Anyway, it's certainly looking very promising at this point. 

David

  • Nick.C
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lossyWAV Development
Reply #179
@Halb27 : I'm glad that Atem_Lied is better. It's interesting that -s works better than -3 -t, This demonstrates the value of more fft_lengths in the analysis process. From memory, -3 -t -s produces a bigger FLAC file than -s, so this would not be a more attractive option - quicker maybe, but not better.

@Bryant: My conditional clipping reduction in the Matlab script analysed all the blocks, determined all the bits_to_remove and at the same time noted the peak amplitude for each block. The clipping reduction value for the whole file was then calculated taking into account actual bits_to_remove and block peak value for each block and taking the lowest value.

This resulted in much less level reduction (a surprising number of files did not require to be amplitude reduced). However it requires two passes through the blocks - something I was initially unwilling to do, however it's probably not *that* time consuming for the analysis. I will take that on as my next modification to the code.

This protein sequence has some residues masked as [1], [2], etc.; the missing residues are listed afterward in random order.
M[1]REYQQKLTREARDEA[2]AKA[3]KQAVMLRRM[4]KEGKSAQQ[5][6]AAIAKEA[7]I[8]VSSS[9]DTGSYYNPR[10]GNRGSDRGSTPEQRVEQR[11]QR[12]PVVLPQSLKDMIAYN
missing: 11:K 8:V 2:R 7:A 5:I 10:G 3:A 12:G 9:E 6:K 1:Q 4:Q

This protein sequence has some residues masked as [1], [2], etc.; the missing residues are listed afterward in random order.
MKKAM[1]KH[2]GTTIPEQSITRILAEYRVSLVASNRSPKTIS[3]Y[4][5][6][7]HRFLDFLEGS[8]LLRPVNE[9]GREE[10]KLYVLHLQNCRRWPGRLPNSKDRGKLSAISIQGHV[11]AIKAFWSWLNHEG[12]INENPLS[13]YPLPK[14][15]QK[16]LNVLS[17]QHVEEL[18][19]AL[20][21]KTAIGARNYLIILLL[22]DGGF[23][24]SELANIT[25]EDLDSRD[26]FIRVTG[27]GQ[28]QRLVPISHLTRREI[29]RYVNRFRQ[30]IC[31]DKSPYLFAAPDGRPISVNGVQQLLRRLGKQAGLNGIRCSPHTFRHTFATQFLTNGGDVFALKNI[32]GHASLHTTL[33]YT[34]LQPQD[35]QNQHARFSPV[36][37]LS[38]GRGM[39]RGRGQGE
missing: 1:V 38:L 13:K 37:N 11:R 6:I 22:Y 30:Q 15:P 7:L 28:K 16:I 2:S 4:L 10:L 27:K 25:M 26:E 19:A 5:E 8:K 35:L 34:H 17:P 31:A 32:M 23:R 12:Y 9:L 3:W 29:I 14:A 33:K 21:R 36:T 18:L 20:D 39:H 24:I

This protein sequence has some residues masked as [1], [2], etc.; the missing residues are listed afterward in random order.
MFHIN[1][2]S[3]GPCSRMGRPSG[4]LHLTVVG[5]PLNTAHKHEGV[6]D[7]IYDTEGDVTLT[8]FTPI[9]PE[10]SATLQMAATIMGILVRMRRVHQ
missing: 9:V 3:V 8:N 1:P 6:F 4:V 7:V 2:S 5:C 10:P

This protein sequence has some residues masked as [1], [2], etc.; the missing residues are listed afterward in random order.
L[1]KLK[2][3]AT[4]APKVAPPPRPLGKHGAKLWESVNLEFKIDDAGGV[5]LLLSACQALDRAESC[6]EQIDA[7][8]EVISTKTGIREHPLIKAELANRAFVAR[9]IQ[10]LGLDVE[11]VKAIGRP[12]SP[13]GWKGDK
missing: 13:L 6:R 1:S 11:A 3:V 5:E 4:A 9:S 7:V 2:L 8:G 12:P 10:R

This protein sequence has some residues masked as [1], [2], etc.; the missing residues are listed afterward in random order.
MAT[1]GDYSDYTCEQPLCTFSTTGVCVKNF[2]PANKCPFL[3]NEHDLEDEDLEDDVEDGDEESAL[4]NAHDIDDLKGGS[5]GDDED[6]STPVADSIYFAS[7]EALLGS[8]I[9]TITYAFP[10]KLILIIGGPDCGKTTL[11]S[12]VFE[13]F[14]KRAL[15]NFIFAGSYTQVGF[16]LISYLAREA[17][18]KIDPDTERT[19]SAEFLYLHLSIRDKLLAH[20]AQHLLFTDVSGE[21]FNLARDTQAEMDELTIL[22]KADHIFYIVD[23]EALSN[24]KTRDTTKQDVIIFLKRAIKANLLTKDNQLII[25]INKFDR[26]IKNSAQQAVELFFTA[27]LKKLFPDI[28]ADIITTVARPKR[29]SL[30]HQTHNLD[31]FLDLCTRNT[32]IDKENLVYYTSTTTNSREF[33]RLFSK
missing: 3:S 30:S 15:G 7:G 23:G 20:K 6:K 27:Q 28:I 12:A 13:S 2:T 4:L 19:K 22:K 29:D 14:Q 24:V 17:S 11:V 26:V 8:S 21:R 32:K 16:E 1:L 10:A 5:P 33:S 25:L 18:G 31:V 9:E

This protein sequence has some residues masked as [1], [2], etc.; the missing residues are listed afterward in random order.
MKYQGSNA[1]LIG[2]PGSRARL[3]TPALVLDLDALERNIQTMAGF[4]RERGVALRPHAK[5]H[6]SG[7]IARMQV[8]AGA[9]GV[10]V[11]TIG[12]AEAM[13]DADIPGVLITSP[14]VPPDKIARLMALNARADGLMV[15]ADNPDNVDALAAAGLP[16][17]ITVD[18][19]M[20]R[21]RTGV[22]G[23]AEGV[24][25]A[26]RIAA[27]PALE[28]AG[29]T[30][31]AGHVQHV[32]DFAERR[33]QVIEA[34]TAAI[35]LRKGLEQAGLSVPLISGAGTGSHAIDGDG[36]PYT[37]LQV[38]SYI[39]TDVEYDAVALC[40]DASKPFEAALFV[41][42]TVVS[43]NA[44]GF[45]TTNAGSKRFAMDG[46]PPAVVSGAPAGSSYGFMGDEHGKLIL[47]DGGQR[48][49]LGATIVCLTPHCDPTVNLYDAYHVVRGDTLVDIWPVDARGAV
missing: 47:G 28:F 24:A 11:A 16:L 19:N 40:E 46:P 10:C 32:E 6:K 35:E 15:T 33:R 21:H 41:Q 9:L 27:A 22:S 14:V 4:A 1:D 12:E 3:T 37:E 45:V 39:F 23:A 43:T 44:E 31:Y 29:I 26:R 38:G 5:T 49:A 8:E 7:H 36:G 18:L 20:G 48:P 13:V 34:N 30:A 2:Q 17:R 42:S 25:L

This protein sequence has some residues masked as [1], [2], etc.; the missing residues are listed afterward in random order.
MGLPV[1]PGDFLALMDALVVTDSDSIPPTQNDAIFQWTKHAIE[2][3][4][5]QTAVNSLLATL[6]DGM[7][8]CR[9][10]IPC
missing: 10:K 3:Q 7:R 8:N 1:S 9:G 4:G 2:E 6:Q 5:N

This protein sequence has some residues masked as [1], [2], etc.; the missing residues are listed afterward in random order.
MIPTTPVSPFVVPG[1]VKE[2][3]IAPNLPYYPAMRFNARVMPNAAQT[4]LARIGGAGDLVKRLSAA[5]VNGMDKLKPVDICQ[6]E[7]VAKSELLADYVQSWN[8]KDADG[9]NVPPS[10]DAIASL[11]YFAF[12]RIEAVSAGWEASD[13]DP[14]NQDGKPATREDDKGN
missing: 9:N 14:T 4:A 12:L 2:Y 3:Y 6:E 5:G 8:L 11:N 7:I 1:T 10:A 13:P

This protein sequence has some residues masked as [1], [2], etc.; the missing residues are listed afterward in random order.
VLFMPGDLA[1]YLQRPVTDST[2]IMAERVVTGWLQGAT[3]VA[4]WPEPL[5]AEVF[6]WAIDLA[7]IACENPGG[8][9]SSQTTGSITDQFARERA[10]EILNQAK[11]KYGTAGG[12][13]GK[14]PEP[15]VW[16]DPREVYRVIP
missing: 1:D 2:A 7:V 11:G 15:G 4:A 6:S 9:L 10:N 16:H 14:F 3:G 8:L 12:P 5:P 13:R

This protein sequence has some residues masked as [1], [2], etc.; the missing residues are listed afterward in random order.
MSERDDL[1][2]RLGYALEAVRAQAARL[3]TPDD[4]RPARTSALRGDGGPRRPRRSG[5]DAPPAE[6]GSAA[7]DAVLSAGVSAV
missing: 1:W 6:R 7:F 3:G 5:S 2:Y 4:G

lossyWAV -q X -a 4 -s h -A --feedback 2 --limit 15848| FLAC -5 -e -p -b 512 -P=4096 -S-

  • bryant
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lossyWAV Development
Reply #180
@Bryant: My conditional clipping reduction in the Matlab script analysed all the blocks, determined all the bits_to_remove and at the same time noted the peak amplitude for each block. The clipping reduction value for the whole file was then calculated taking into account actual bits_to_remove and block peak value for each block and taking the lowest value.

This resulted in much less level reduction (a surprising number of files did not require to be amplitude reduced). However it requires two passes through the blocks - something I was initially unwilling to do, however it's probably not *that* time consuming for the analysis. I will take that on as my next modification to the code.

Well, if I understand you correctly that means that a single wild sample in a file would alter the way the whole file was processed. That's a little weird too, but it might be a reasonable compromise.

I didn't mean to imply with my original post that I thought this was a critical issue, but it is something that might make a lot of samples possible to ABX under the right circumstances. I'm kind of glad I don't need to deal with it for a WavPack version... 

BTW, hats off to you and halb27 for getting this going so quickly!